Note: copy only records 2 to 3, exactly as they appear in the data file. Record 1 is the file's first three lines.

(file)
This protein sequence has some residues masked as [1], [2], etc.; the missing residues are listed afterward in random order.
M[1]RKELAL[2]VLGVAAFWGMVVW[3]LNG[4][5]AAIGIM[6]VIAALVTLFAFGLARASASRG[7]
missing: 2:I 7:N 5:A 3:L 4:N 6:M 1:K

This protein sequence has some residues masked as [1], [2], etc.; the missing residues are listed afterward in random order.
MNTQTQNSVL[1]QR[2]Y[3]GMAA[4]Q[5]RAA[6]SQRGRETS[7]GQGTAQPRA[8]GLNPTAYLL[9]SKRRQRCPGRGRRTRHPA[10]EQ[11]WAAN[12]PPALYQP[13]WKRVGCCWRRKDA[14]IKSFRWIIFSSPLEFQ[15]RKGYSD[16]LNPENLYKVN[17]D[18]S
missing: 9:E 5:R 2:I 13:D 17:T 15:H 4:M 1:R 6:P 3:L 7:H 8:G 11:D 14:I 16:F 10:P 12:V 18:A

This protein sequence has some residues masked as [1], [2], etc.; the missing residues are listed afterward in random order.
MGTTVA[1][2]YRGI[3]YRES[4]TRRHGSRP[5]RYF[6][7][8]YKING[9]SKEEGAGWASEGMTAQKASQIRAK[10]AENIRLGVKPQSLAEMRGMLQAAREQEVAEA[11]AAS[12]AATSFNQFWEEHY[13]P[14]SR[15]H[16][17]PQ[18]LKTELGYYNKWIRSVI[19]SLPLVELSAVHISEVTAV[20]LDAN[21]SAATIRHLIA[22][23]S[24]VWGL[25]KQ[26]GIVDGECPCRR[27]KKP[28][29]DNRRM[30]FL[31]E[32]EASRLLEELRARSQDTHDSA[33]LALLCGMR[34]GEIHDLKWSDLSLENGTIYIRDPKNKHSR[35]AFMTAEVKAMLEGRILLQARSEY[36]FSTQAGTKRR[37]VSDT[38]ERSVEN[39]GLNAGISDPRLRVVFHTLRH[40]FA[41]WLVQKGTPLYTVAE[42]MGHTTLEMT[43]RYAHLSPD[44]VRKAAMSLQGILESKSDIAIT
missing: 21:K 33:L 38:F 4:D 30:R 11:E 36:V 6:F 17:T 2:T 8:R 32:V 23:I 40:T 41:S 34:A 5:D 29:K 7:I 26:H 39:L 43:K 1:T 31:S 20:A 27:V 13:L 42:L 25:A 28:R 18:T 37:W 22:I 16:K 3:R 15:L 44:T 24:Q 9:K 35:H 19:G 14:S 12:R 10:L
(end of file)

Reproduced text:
This protein sequence has some residues masked as [1], [2], etc.; the missing residues are listed afterward in random order.
MNTQTQNSVL[1]QR[2]Y[3]GMAA[4]Q[5]RAA[6]SQRGRETS[7]GQGTAQPRA[8]GLNPTAYLL[9]SKRRQRCPGRGRRTRHPA[10]EQ[11]WAAN[12]PPALYQP[13]WKRVGCCWRRKDA[14]IKSFRWIIFSSPLEFQ[15]RKGYSD[16]LNPENLYKVN[17]D[18]S
missing: 9:E 5:R 2:I 13:D 17:T 15:H 4:M 1:R 6:P 3:L 7:H 8:G 11:D 14:I 16:F 10:P 12:V 18:A

This protein sequence has some residues masked as [1], [2], etc.; the missing residues are listed afterward in random order.
MGTTVA[1][2]YRGI[3]YRES[4]TRRHGSRP[5]RYF[6][7][8]YKING[9]SKEEGAGWASEGMTAQKASQIRAK[10]AENIRLGVKPQSLAEMRGMLQAAREQEVAEA[11]AAS[12]AATSFNQFWEEHY[13]P[14]SR[15]H[16][17]PQ[18]LKTELGYYNKWIRSVI[19]SLPLVELSAVHISEVTAV[20]LDAN[21]SAATIRHLIA[22][23]S[24]VWGL[25]KQ[26]GIVDGECPCRR[27]KKP[28][29]DNRRM[30]FL[31]E[32]EASRLLEELRARSQDTHDSA[33]LALLCGMR[34]GEIHDLKWSDLSLENGTIYIRDPKNKHSR[35]AFMTAEVKAMLEGRILLQARSEY[36]FSTQAGTKRR[37]VSDT[38]ERSVEN[39]GLNAGISDPRLRVVFHTLRH[40]FA[41]WLVQKGTPLYTVAE[42]MGHTTLEMT[43]RYAHLSPD[44]VRKAAMSLQGILESKSDIAIT
missing: 21:K 33:L 38:F 4:D 30:R 11:E 36:V 6:F 17:T 2:T 8:R 32:V 23:I 40:T 41:S 34:A 5:D 29:K 7:I 26:H 39:L 43:K 1:T 31:S 20:A 27:V 13:L 42:L 25:A 28:R 18:T 37:W 22:I 16:K 3:R 15:L 44:T 24:Q 9:K 35:H 19:G 14:S 12:R 10:L